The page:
They can change their minds but they can’t change me
I’ve got a dream, I’ve got a dream
Well, I know I can share it if you want me to
If you’re going my way, I’ll go with you

Moving me down the highway
Rolling me down the highway
Moving ahead so life won’t pass me by
Moving me down the highway
Rolling me down the highway
Moving ahead so life won’t pass me by.” I Got A Name by Jim Croce

Why do I have a blue light on my house this month?

I could light it up blue for the women in my support group, who have given me the gifts of laughter and strength.

I could light it up blue for the people I have met since my son’s autism diagnosis who are always there no matter what time zone they are in now.

I could light it up blue for my friends who have fought so hard for the appropriate educational placement for their child.

I could light it up blue for the children diagnosed this year and the thousands more to be diagnosed in the years to come.

I could light it up blue for the families who drive by my house so they know they aren’t alone.

But the most important reason I light it up blue?

I light it up blue for my family.

So I can show them that there are other families just like ours.

So they know that the stigma does not exist in our house.

So my boys know that what makes them different makes them special.

So their brother sees that we’re part of something global.

So he feels less alone.

So WE feel less alone.

On our first World Autism Awareness Day, we looked like this:

April 2, 2010

Then we looked like this:

boys in blue

April 2, 2011

And today we look like this:

April 2, 2012

I can see the progress in these pictures.  I can see the hard work and the tears and the love.

When we shine a blue light on our house, we are shining the light on those beautiful faces.

Light Up The World

I light it up blue for them.

Lay it all down
Got something to say
Lay it all down
Throw your doubt away
Do or die now
Step on to the plate
Blow the door wide open like up up and away

Let’s light up the world tonight
You gotta give up the bark and bite
I know that we got the love, alright
Come on and light it up

Light it up tonight” – Light Up The World from Glee (original song)

December 26, 2011

Dear Mr. President,

Hi! My name is Gerry* and I am nine years old. I have a recommendation of lighting the White House blue at Autism Awareness month next year. The White House is not one of the many famous landmarks that has been lit blue in April. I say this because my brother is autistic,  and it made me feel great to see all those buildings lit blue, because blue is the autism color. I made a model of the White House from a Lego set I got from Hanukkah. I put blue pieces on it to show what it might look like:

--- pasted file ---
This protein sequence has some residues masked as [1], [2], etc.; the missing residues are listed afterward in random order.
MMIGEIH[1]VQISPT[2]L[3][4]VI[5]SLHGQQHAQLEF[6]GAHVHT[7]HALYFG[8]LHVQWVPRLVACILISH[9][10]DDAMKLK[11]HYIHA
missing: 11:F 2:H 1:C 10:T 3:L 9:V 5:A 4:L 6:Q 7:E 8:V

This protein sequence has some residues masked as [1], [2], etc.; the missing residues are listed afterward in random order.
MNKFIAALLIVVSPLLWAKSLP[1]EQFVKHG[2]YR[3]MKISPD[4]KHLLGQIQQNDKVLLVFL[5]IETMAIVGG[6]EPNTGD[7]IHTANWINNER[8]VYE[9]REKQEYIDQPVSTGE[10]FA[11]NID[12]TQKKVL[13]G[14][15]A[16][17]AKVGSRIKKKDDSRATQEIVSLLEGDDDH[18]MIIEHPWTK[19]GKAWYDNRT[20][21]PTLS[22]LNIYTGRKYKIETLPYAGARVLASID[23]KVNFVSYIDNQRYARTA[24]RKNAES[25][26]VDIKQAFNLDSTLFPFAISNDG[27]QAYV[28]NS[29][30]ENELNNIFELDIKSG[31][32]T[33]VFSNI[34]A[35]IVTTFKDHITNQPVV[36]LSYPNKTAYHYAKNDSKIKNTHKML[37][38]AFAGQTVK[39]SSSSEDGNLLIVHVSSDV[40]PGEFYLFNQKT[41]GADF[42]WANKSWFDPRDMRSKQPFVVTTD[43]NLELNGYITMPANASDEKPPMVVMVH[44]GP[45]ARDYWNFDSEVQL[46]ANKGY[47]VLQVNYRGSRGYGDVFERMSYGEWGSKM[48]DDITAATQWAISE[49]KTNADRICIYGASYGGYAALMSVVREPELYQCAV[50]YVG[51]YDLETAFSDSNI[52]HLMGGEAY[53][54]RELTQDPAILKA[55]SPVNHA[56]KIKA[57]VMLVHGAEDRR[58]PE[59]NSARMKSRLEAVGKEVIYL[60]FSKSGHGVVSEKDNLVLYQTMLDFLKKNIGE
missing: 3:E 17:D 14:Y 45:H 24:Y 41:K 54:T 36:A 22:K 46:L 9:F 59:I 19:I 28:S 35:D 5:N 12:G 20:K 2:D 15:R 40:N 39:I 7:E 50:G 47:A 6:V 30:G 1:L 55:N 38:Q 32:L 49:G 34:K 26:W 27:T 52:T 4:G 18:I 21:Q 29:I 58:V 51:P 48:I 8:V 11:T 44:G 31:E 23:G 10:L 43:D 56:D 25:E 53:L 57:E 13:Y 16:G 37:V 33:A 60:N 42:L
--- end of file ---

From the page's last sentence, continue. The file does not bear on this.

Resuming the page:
Light It Up Blue

The White House...in blue

This was just a recommendation.

Sincerely yours,



It’s time to start thinking about this again.  Last year, my friend Jess at Diary of a Mom got a grassroots campaign going to encourage the President to “Light It Up Blue” on Autism Awareness Day in April.  He said no.

We’re saying “wrong answer”.

Mr. President, make this year the year you turn the White House blue.  For my two sons with autism.  For their brother who loves them so much.  For the thousands of families who ride the autism rollercoaster every single day.

One day.  One bulb.

How can you say no to this face?

I can light it blue, can you?

I worked all afternoon on it.

*name changed for the blog, but the letter is in the mail to the President for tomorrow.

“Hail to the Chief we have chosen for the nation,
Hail to the Chief! We salute him, one and all.
Hail to the Chief, as we pledge cooperation
In proud fulfillment of a great, noble call.
Yours is the aim to make this grand country grander,
This you will do, that’s our strong, firm belief.
Hail to the one we selected as commander,
Hail to the President! Hail to the Chief!” – Hail to the Chief  by Albert Gamse

I saw a different side of awareness the other day.

I was in the car with two friends, driving to an autism resource fair.  It was Saturday, April 2nd.  World Autism Awareness Day.   My friend in the driver’s seat has a child with Asperger’s.  My other friend’s son was diagnosed this past fall with PDD-NOS.  He’s three.